|Redskins coach Gibbs gets grilled over decisions in Eagles loss|
|Written by Admin|
|Monday, 12 November 2007 14:53|
On third-and-short deep in the opponent's territory, send in the play and starting thinking ahead: ``If we don't make the first down, will we go for it or kick the field goal?'' After the play is run, there's no indecision.
Even though he's in the Hall of Fame, Washington Redskins coach Joe Gibbs has often struggled with that type of game management test since coming out of retirement.
The coach was very much on the defensive Monday as he faced a grilling over the 13th blown halftime lead in the 3 1/2 years of Gibbs II. The 33-25 loss to the Philadelphia Eagles had problems that usually go directly to the coach: burned early timeouts, costly penalties and questionable game management.
``What would YOU do?'' said Gibbs, issuing a rhetorical challenge deep into a discussion over how the Redskins ran out of timeouts with 8 minutes to play.
Gibbs went into great detail to defend two decisions that influenced the outcome of the game.
On third-and-1 at the Eagles 5-yard line early in the third quarter, Mike Sellers was clearly stopped short of the first down. Nothing happened for several seconds because Gibbs mistakenly assumed he would get a measurement. That made him late in deciding to kick the field goal. Rather than take the delay-of-game penalty and turn a chip-shot 23-yard field goal into a chip-shot 28-yard field goal, Gibbs burned a timeout.
Gibbs' explanation: His planning was thrown off-kilter because he thought the officials gave Sellers an unfavorable spot.
``I'm saying on the sidelines 'I think he got it,''' Gibbs said. ``If it's real close, then I may be making a decision there that we're going for this thing.''
Gibbs said even after he decided to send the kick team on the field, he was contemplating whether to make a replay challenge of the spot. Thus the timeout.
``I thought that was a complicated issue down there,'' Gibbs said. ``There's a lot going on. In that case, whether to go for it, kick a field goal.''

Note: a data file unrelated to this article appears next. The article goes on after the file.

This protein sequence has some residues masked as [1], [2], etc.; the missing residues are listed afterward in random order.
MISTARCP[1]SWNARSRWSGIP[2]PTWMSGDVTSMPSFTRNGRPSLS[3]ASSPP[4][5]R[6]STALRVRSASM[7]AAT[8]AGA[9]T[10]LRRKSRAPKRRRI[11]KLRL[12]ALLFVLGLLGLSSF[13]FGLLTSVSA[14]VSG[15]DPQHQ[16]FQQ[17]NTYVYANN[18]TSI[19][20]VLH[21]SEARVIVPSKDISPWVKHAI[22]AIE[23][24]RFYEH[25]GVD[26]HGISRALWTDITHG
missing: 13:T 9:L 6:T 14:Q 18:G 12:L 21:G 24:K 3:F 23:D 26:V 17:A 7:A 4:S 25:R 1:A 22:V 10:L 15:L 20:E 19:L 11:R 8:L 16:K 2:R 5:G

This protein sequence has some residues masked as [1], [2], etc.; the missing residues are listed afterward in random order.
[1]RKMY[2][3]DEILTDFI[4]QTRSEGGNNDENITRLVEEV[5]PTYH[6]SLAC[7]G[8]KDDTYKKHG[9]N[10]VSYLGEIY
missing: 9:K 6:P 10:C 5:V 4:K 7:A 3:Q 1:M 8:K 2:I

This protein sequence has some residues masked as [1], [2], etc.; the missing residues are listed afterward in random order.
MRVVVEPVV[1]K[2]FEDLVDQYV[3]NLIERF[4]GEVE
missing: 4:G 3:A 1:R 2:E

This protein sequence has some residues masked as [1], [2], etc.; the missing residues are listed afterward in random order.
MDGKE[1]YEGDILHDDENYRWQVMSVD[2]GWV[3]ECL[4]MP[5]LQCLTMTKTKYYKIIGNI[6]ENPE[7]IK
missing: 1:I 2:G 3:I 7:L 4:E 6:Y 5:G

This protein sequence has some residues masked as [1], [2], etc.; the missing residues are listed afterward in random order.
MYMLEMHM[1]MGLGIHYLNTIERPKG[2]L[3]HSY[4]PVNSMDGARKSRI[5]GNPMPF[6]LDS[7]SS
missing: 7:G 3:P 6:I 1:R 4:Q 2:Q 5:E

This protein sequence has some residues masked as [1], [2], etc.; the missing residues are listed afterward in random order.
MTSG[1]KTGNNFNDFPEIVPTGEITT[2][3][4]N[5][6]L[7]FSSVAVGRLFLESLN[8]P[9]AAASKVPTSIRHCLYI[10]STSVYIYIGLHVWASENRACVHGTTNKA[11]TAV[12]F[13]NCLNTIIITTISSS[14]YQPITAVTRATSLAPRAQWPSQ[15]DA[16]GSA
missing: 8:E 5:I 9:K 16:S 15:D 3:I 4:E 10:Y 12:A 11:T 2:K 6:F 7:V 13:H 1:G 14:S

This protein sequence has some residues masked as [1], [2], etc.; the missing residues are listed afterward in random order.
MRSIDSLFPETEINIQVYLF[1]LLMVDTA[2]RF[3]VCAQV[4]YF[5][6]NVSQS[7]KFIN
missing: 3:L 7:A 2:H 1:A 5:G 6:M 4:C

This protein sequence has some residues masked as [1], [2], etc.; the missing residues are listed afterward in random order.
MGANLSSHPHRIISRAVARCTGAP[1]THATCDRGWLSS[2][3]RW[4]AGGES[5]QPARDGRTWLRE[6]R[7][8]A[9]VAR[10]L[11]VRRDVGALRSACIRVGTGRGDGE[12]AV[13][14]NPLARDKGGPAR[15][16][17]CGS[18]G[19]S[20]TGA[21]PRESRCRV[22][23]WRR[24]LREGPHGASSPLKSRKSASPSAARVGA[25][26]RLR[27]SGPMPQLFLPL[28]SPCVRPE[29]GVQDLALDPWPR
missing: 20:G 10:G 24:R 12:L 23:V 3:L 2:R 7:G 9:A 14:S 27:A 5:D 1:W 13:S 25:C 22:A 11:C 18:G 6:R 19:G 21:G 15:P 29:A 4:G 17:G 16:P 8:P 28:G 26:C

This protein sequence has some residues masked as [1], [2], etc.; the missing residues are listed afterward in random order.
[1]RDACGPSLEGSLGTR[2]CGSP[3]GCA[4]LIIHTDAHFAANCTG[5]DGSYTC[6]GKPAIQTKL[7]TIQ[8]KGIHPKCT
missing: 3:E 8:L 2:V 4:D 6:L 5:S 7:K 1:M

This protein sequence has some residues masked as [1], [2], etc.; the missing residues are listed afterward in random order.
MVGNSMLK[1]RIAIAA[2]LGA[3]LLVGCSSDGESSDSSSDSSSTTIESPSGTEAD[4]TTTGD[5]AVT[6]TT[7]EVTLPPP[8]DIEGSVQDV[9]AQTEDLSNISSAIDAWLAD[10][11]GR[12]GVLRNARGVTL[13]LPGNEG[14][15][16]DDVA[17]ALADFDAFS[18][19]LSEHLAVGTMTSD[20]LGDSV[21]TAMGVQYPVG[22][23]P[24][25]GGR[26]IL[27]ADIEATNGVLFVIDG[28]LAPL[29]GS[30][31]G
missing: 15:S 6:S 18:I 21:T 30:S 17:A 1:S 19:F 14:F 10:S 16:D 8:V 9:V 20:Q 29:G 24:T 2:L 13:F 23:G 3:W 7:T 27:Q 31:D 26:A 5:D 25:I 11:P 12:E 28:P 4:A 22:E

By the midpoint of fourth quarter, all the timeouts were gone, including one used on a replay challenge. That left the Redskins helpless to stop the clock in the crucial final minutes. With no timeouts, Gibbs also couldn't challenge a long incompletion to Keenan McCardell that likely would have been overturned because the replay showed he got both feet inbounds.
Then, leading 22-20 late in the game, the Redskins get as far as the 1-yard line before a penalty backed them up to the 7 on third down. Rather than take a shot at the end zone for a touchdown that would have finished off the Eagles, the Redskins ran a draw that was stopped well short of the goal line.
Gibbs' explanation: He felt running back Clinton Portis had a chance to score on the draw. Also, he said Jason Campbell had an option to pass if the Eagles lined up in a certain formation. Still, it was a conservative play call that led to a field goal, making the lead only five points and giving the Eagles a chance to win. Several players called that sequence the game's turning point.
``No doubt about it,'' left tackle Chris Samuels said. ``I feel like if we score a touchdown, the game is over with. We didn't do it, and Philly took advantage of it.''
If those two plays were isolated incidents, there wouldn't be such a fuss. But Gibbs' in-game coaching decisions have been an issue since his return in 2004. Gibbs declined to evaluate himself in that area as compared to his first stint in Washington, but he was clearly doing his best to state his case for the job he's doing now.
That became clear when it came time to discuss his most telling stat. The one-time master of the halftime adjustments has lost his touch. Gibbs is 17-13 with a halftime lead the second time around, including 11-8 at home. He was 86-11 when leading at halftime and 47-3 at home in Gibbs I.
Gibbs is a mere 3-3 with a halftime lead this year, a major reason his team is 5-4 and in third place in the NFC East.
``You're right, in three of them we didn't finish the way we wanted to,'' Gibbs said. ``But I've also seen our team this year exhibit the kind of fight and finish that you would like to see.''
Near the end of the news conference, Gibbs stressed he doesn't know all the answers, even after 24 years in the NFL.
``The day that you quit learning up here, you're doomed,'' Gibbs said. ``Because somebody's going to give you a knuckle sandwich.''